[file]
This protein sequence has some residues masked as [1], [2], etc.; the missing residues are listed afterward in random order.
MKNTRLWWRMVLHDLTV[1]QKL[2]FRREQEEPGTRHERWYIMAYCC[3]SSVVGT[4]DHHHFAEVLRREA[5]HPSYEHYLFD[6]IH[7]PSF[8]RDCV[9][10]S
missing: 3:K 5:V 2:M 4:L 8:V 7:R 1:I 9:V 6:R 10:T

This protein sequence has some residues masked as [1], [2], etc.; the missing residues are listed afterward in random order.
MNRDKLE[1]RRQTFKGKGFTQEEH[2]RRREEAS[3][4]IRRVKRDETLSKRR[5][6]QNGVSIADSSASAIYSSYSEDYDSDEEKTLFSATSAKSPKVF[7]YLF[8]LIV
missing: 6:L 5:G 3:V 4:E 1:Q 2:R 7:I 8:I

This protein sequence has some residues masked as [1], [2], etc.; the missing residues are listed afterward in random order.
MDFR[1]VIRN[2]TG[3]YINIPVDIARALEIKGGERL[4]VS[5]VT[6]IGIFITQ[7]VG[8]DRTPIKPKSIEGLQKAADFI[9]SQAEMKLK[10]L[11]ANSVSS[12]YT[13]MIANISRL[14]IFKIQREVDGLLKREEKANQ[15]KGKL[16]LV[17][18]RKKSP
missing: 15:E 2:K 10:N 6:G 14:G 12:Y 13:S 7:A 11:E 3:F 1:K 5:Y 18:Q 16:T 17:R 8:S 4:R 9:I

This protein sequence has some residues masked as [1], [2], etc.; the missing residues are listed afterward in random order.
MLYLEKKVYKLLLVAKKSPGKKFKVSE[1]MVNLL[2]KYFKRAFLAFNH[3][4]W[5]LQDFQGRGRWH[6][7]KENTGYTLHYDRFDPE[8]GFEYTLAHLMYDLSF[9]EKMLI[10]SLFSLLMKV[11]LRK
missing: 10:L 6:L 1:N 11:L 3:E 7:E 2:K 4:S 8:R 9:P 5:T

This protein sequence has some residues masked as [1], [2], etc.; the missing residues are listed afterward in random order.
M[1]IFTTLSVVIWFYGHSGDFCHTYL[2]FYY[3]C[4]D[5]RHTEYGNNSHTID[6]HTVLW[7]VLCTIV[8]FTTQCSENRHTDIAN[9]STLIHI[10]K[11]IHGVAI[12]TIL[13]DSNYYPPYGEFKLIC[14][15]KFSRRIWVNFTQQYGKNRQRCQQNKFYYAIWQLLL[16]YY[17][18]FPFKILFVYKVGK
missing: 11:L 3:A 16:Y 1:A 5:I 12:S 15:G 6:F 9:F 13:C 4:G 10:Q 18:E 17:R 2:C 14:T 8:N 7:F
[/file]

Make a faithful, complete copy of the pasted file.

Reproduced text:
This protein sequence has some residues masked as [1], [2], etc.; the missing residues are listed afterward in random order.
MKNTRLWWRMVLHDLTV[1]QKL[2]FRREQEEPGTRHERWYIMAYCC[3]SSVVGT[4]DHHHFAEVLRREA[5]HPSYEHYLFD[6]IH[7]PSF[8]RDCV[9][10]S
missing: 3:K 5:V 2:M 4:L 8:V 7:R 1:I 9:V 6:R 10:T

This protein sequence has some residues masked as [1], [2], etc.; the missing residues are listed afterward in random order.
MNRDKLE[1]RRQTFKGKGFTQEEH[2]RRREEAS[3][4]IRRVKRDETLSKRR[5][6]QNGVSIADSSASAIYSSYSEDYDSDEEKTLFSATSAKSPKVF[7]YLF[8]LIV
missing: 6:L 5:G 3:V 4:E 1:Q 2:R 7:I 8:I

This protein sequence has some residues masked as [1], [2], etc.; the missing residues are listed afterward in random order.
MDFR[1]VIRN[2]TG[3]YINIPVDIARALEIKGGERL[4]VS[5]VT[6]IGIFITQ[7]VG[8]DRTPIKPKSIEGLQKAADFI[9]SQAEMKLK[10]L[11]ANSVSS[12]YT[13]MIANISRL[14]IFKIQREVDGLLKREEKANQ[15]KGKL[16]LV[17][18]RKKSP
missing: 15:E 2:K 10:N 6:G 14:G 12:Y 13:S 7:A 11:E 3:F 1:K 5:Y 18:Q 16:T 17:R 8:S 4:R 9:I

This protein sequence has some residues masked as [1], [2], etc.; the missing residues are listed afterward in random order.
MLYLEKKVYKLLLVAKKSPGKKFKVSE[1]MVNLL[2]KYFKRAFLAFNH[3][4]W[5]LQDFQGRGRWH[6][7]KENTGYTLHYDRFDPE[8]GFEYTLAHLMYDLSF[9]EKMLI[10]SLFSLLMKV[11]LRK
missing: 10:L 6:L 1:N 11:L 3:E 7:E 2:K 4:S 8:R 9:P 5:T

This protein sequence has some residues masked as [1], [2], etc.; the missing residues are listed afterward in random order.
M[1]IFTTLSVVIWFYGHSGDFCHTYL[2]FYY[3]C[4]D[5]RHTEYGNNSHTID[6]HTVLW[7]VLCTIV[8]FTTQCSENRHTDIAN[9]STLIHI[10]K[11]IHGVAI[12]TIL[13]DSNYYPPYGEFKLIC[14][15]KFSRRIWVNFTQQYGKNRQRCQQNKFYYAIWQLLL[16]YY[17][18]FPFKILFVYKVGK
missing: 11:L 3:A 16:Y 1:A 5:I 12:S 15:G 6:F 9:F 13:C 4:G 10:Q 18:E 17:R 2:C 14:T 8:N 7:F